Delinquency Rates Plummeted in Areas Previously Affected by Natural Disasters

Loan Performance Insights Report Highlights:
November 2019

By Molly Boesel Housing Affordability, Mortgage Finance

  • The nation’s overall delinquency rate was 3.9% in November.
  • The serious delinquency rate and the foreclosure rate have flattened out at low levels.

In November 2019, 3.9% of home mortgages were in some stage of delinquency[1], down from 4% a year earlier and the lowest for the month of November in more than 20 years, according to the latest CoreLogic Loan Performance Insights Report. The measure, also known as the overall delinquency rate, includes all home loans 30 days or more past due, including those in foreclosure. For the month of November historically, the share of delinquent mortgages peaked in 2009 at 11.5%. Since March 2018, the overall delinquency rate each month has been lower than during the pre-crisis period of 2000 through 2006, when the rate averaged 4.7%.

Figure 1: Current- to 30-Day Transition Rate

The serious delinquency rate – defined as 90 days or more past due, including loans in foreclosure – was 1.3% in November 2019, down from 1.5% in November 2018. The serious delinquency rate has stood at 1.3% since April 2019. The foreclosure inventory rate – the share of mortgages in some stage of the foreclosure process – was 0.4% in November 2019, unchanged from a year earlier. November’s foreclosure rate was the lowest for that month in at least 20 years[2] and has stayed constant at 0.4% since November 2018. Rising home prices have led to record amounts of home equity, reducing the risk of foreclosure.

The share of mortgages that were 30 to 59 days past due – considered early-stage delinquencies – was 2% in November 2019, up from 1.9% in November 2018. The share of mortgages 60 to 89 days past due was 0.6% in November 2019, down from 0.7% in November 2018.

In addition to delinquency rates, CoreLogic tracks the rate at which mortgages transition from one stage of delinquency to the next, such as going from current to 30 days past due. Figure 1 shows that in November 2019 the current- to 30-day transition rate remained well below levels during the housing crisis. The November current- to 30-day rate was 1%, up from 0.8% a year earlier. The 30- to 60-day transition rate was 17.6% in November, up from 15.9% in November 2018, and the 60- to 90-day transition rate was 27.6% in November, up from 26.1% a year earlier.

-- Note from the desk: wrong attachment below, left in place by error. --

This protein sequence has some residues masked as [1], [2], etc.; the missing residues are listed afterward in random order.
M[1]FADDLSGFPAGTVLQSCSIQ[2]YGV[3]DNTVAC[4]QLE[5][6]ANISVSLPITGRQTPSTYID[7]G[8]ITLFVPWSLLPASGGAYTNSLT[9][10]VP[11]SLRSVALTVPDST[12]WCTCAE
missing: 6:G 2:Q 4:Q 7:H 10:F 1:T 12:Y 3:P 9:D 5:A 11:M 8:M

Figure 2 shows the states with the highest and lowest share of mortgages 30 days or more delinquent. In November 2019, that rate was highest in Mississippi at 7.6% and lowest in Oregon and Colorado at 1.9%.  No states posted annual gains in their overall delinquency rate in November 2019. The states that logged the largest annual decreases included North Carolina (down 0.7 percentage points) and the District of Columbia (down 0.5 percentage points). Four other states followed with annual decreases of 0.4 percentage points.

Figure 2: States With the Highest and Lowest Rate of Mortgages At Least 30 Days Past Due

Figure 3 shows the 30-plus-day past-due rate for November 2019 for 10 large metropolitan areas.[3] Miami had the highest rate at 5.4%. San Francisco had the lowest 30-plus-day delinquency rate in November 2019 at 1.2%. In all, 50 metropolitan areas recorded at least a small annual increase in overall delinquency rate. The largest annual increases were in the following metros: Pine Bluff, Arkansas (up 1.4 percentage points); Enid, Oklahoma (up 0.9 percentage points); Dalton, Georgia (up 0.6 percentage points); and Dubuque, Iowa (up 0.5 percentage points). Metropolitan areas affected by the 2018 hurricanes saw large decreases in their overall delinquency rate. Panama City, Fla saw the largest decrease with a 7.5 percentage point decrease in the rate, followed by Jacksonville, N.C. (down 2.9 percentage points) and Wilmington, N.C. (down 2.7 percentage points). 

Figure 3: Percentage of Mortgages At Least 30 Days Past Due For the Ten Largest Metropolian Areas

© 2020 CoreLogic, Inc. All rights reserved.

[1] Data in this report is provided by TrueStandings Servicing.

[2] The data in this report date back to January 1999.

[3] Metropolitan areas used in this report are the ten most populous Metropolitan Statistical Areas. The report uses Metropolitan Divisions where available.